Will the banning of @nero mark the »Peak Twitter« moment?

Twitter banning Milo Yiannopolous is a story with interesting dimensions.

Yiannopolous is very entertaining. He’s got some points. And he often provokes some interesting reactions.

Yiannopolous also is a loudmouth and a troll. He doesn’t really give a shit. And sometimes his opinions are rather disturbing.

The banning might very well have marked a »Peak Twitter« moment.

The party is over. I think this might cause immense damage to Twitters image and trademark. Twitter just isn’t as exciting anymore.

One interesting point of view is that this is not about free speech. Twitter is a private company. We have all agreed to their terms & conditions. Twitter can do whatever they want.

But this can, and should not shield Twitter from criticism. As a Twitter user, I am very disgruntled over the banning of @nero.

And this might actually be about free speech after all. Didn’t the EU just agree with Facebook, Twitter and Youtube to remove »radicalising« and »hateful« content? And isn’t that just a way to circumvent the rule of law when it comes to freedom of speech?

It’s just like when US authorities couldn’t find any legal ways to stop Wikileaks. So they got Paypal, Master Card, and the banks to cut off the funding. Extrajudicial proceedings, indeed.

Then, again, this affair might stimulate and accelerate the development of new social media platforms that are distributed, decentralised and impossible to censor.

Or the opposite – people moving to closed forums for the like-minded.

But Twitter as a »safe space«? That sounds boring.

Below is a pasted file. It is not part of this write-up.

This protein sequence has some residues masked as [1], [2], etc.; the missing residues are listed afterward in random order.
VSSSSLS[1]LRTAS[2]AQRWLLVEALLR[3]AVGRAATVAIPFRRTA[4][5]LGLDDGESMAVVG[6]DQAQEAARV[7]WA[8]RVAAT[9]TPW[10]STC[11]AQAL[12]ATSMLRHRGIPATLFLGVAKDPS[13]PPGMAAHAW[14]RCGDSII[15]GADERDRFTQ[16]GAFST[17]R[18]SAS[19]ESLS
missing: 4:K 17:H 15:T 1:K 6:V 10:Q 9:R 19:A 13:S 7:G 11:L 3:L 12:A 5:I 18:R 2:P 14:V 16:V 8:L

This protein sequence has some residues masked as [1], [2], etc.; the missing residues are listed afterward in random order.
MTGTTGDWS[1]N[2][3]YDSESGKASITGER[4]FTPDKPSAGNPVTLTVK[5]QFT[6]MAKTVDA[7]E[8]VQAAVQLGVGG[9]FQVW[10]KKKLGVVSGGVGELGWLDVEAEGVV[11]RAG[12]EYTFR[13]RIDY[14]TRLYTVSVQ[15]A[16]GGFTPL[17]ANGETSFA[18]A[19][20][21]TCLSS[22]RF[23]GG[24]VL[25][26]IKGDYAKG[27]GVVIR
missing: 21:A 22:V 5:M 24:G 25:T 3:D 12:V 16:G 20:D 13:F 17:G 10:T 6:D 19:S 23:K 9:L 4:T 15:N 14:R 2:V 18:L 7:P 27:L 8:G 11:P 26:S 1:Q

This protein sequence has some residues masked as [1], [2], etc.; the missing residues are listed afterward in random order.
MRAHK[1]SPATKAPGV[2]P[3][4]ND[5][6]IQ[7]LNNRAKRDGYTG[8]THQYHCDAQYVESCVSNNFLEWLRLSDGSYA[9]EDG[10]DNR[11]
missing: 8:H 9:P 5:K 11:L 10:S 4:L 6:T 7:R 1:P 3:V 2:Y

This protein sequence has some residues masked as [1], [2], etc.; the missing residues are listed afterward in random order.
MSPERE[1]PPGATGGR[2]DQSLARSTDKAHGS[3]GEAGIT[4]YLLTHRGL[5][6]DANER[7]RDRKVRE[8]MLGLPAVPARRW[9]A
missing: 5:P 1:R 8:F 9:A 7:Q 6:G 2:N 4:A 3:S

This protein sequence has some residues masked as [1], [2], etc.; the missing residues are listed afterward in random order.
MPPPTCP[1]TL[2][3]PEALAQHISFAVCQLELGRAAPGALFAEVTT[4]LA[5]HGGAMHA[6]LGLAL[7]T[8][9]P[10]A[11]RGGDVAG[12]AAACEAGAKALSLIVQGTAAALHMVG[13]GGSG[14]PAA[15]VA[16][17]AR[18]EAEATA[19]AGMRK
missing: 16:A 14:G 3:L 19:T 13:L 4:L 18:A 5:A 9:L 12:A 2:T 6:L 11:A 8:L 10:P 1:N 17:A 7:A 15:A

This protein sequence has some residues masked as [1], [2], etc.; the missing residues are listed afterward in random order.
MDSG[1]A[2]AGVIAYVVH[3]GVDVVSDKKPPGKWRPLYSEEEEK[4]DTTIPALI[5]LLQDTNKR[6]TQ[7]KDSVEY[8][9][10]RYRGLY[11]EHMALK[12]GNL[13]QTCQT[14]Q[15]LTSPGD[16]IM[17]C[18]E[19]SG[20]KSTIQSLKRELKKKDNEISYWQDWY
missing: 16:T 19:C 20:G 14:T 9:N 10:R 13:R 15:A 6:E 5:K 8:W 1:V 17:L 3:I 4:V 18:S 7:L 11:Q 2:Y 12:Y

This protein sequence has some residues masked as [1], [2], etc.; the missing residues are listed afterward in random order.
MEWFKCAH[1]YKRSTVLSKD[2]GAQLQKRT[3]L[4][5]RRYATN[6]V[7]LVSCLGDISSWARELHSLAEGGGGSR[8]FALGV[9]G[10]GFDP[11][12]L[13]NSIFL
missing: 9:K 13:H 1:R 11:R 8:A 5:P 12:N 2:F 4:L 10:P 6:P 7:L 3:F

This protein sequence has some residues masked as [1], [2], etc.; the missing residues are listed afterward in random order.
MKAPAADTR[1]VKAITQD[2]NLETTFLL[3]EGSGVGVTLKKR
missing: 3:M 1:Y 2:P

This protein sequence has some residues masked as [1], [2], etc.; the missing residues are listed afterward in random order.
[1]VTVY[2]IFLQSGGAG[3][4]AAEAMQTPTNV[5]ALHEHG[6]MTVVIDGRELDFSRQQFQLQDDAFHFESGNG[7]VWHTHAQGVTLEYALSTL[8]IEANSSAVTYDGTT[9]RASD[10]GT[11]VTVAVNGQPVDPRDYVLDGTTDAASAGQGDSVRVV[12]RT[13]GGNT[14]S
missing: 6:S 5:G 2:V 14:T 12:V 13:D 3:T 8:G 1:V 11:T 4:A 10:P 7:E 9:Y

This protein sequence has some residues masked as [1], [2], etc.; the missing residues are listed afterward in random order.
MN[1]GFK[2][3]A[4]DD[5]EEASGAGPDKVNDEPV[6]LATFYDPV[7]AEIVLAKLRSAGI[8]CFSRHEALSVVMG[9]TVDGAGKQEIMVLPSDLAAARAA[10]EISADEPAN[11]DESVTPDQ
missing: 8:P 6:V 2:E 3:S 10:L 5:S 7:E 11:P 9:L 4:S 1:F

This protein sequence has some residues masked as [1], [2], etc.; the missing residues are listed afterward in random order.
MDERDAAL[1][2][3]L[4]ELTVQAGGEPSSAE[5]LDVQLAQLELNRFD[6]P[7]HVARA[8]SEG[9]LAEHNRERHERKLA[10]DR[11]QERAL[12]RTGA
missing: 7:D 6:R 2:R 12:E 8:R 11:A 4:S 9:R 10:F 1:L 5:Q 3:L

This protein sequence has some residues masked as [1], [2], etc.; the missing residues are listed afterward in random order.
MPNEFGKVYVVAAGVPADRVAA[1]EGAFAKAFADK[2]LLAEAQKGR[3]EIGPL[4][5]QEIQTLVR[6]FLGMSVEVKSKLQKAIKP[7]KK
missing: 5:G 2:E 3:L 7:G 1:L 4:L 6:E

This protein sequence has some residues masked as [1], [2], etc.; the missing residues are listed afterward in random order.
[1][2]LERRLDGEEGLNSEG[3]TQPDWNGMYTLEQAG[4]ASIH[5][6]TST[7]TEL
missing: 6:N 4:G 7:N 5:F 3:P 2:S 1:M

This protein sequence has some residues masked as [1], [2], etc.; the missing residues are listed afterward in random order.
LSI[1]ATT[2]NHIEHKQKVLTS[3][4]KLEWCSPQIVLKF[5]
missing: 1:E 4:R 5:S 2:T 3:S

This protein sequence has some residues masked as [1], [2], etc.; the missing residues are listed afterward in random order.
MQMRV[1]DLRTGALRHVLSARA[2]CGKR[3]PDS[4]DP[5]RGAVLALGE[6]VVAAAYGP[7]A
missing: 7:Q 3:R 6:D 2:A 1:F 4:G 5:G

• Twitter’s Stalinist Unpersoning of Gay Provocateur Milo Yiannopolous »
• I’m With The Banned »


3 Responses to Will the banning of @nero mark the »Peak Twitter« moment?

  1. wawuvevo July 23, 2016 at 2:26 pm #

    Since we got democracy, and the actions of twitter is used to influence the voting stock that then make laws about what to say or not according to state law, it is about freedom of speech and not about a single company doing what they want.
    In fact, most of these socialist tech giants, like facebook, google etc supports and waving for more socialist hate speech laws whenever there is a SJW demonstration or happening. Thus, making laws against those corporations preventing them from doing so is not wrong from a liberty standpoint. I agree, if the state where non existing then they could do what they want, but as long as we talk about limiting freedom by law, which is what these socialists wants, the only purpose of the state is to become more rightwing. And yes, that means making laws against socialists who advance their agenda every single day by state power. Otherwise they play the football game while libertarians smoke weed and drink beer until their wiped out by the playing team.

  2. wawuvevo July 25, 2016 at 7:45 pm #

    It’s simple, with a state you make laws against such left leaning corporations who wants to limit your freedom. Without a state, in free market anarchy you go by the rule that

    “These are private companies and they choose to whom they want to provide their services. This is clearly stated in these companies voluminous terms and conditions.”


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